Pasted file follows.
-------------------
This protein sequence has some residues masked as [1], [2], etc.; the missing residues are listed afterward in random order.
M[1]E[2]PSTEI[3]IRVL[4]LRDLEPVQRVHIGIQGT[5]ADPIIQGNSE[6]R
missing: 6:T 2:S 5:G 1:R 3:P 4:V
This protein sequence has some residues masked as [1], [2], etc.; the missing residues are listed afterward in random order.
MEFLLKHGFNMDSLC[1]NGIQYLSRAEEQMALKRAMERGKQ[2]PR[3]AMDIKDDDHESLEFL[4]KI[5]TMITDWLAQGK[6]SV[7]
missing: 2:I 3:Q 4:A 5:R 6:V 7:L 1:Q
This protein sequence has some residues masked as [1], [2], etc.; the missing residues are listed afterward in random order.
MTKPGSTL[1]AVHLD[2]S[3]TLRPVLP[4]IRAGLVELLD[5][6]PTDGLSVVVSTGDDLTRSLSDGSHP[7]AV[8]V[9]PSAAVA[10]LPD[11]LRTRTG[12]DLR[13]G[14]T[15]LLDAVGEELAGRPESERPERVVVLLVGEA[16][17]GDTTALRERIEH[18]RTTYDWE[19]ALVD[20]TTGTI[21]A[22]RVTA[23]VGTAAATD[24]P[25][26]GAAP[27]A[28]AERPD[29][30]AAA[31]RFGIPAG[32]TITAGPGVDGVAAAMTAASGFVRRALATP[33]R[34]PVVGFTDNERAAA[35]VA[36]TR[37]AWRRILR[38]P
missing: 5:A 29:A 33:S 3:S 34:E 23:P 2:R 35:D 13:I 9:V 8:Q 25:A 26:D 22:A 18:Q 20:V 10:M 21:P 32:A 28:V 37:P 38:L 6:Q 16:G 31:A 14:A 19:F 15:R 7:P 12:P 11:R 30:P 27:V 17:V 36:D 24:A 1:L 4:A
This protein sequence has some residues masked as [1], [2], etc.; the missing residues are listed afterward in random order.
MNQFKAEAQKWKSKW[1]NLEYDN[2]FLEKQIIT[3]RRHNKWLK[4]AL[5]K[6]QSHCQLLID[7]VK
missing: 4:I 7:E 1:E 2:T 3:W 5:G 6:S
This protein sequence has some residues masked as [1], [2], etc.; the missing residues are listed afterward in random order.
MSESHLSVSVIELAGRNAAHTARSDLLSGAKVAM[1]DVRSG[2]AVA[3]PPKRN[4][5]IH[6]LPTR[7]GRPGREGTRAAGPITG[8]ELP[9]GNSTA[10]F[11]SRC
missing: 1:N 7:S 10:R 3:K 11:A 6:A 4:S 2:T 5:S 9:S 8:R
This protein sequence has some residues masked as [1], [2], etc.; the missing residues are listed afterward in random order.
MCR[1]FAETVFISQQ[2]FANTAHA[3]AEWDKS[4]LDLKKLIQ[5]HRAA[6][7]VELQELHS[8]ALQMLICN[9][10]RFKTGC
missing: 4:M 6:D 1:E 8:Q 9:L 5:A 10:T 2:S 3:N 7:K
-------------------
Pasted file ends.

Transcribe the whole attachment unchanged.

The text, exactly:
This protein sequence has some residues masked as [1], [2], etc.; the missing residues are listed afterward in random order.
M[1]E[2]PSTEI[3]IRVL[4]LRDLEPVQRVHIGIQGT[5]ADPIIQGNSE[6]R
missing: 6:T 2:S 5:G 1:R 3:P 4:V
This protein sequence has some residues masked as [1], [2], etc.; the missing residues are listed afterward in random order.
MEFLLKHGFNMDSLC[1]NGIQYLSRAEEQMALKRAMERGKQ[2]PR[3]AMDIKDDDHESLEFL[4]KI[5]TMITDWLAQGK[6]SV[7]
missing: 2:I 3:Q 4:A 5:R 6:V 7:L 1:Q
This protein sequence has some residues masked as [1], [2], etc.; the missing residues are listed afterward in random order.
MTKPGSTL[1]AVHLD[2]S[3]TLRPVLP[4]IRAGLVELLD[5][6]PTDGLSVVVSTGDDLTRSLSDGSHP[7]AV[8]V[9]PSAAVA[10]LPD[11]LRTRTG[12]DLR[13]G[14]T[15]LLDAVGEELAGRPESERPERVVVLLVGEA[16][17]GDTTALRERIEH[18]RTTYDWE[19]ALVD[20]TTGTI[21]A[22]RVTA[23]VGTAAATD[24]P[25][26]GAAP[27]A[28]AERPD[29][30]AAA[31]RFGIPAG[32]TITAGPGVDGVAAAMTAASGFVRRALATP[33]R[34]PVVGFTDNERAAA[35]VA[36]TR[37]AWRRILR[38]P
missing: 5:A 29:A 33:S 3:S 34:E 23:P 2:R 35:D 13:I 9:V 8:Q 25:A 26:D 22:A 18:Q 20:V 10:M 21:P 32:A 28:V 37:P 38:L 6:Q 16:G 31:A 14:A 19:F 15:R 7:P 12:P 11:R 30:P 27:V 17:V 36:D 24:A 1:L 4:A
This protein sequence has some residues masked as [1], [2], etc.; the missing residues are listed afterward in random order.
MNQFKAEAQKWKSKW[1]NLEYDN[2]FLEKQIIT[3]RRHNKWLK[4]AL[5]K[6]QSHCQLLID[7]VK
missing: 4:I 7:E 1:E 2:T 3:W 5:G 6:S
This protein sequence has some residues masked as [1], [2], etc.; the missing residues are listed afterward in random order.
MSESHLSVSVIELAGRNAAHTARSDLLSGAKVAM[1]DVRSG[2]AVA[3]PPKRN[4][5]IH[6]LPTR[7]GRPGREGTRAAGPITG[8]ELP[9]GNSTA[10]F[11]SRC
missing: 1:N 7:S 10:R 3:K 11:A 6:A 4:S 2:T 5:S 9:S 8:R
This protein sequence has some residues masked as [1], [2], etc.; the missing residues are listed afterward in random order.
MCR[1]FAETVFISQQ[2]FANTAHA[3]AEWDKS[4]LDLKKLIQ[5]HRAA[6][7]VELQELHS[8]ALQMLICN[9][10]RFKTGC
missing: 4:M 6:D 1:E 8:Q 9:L 5:A 10:T 2:S 3:N 7:K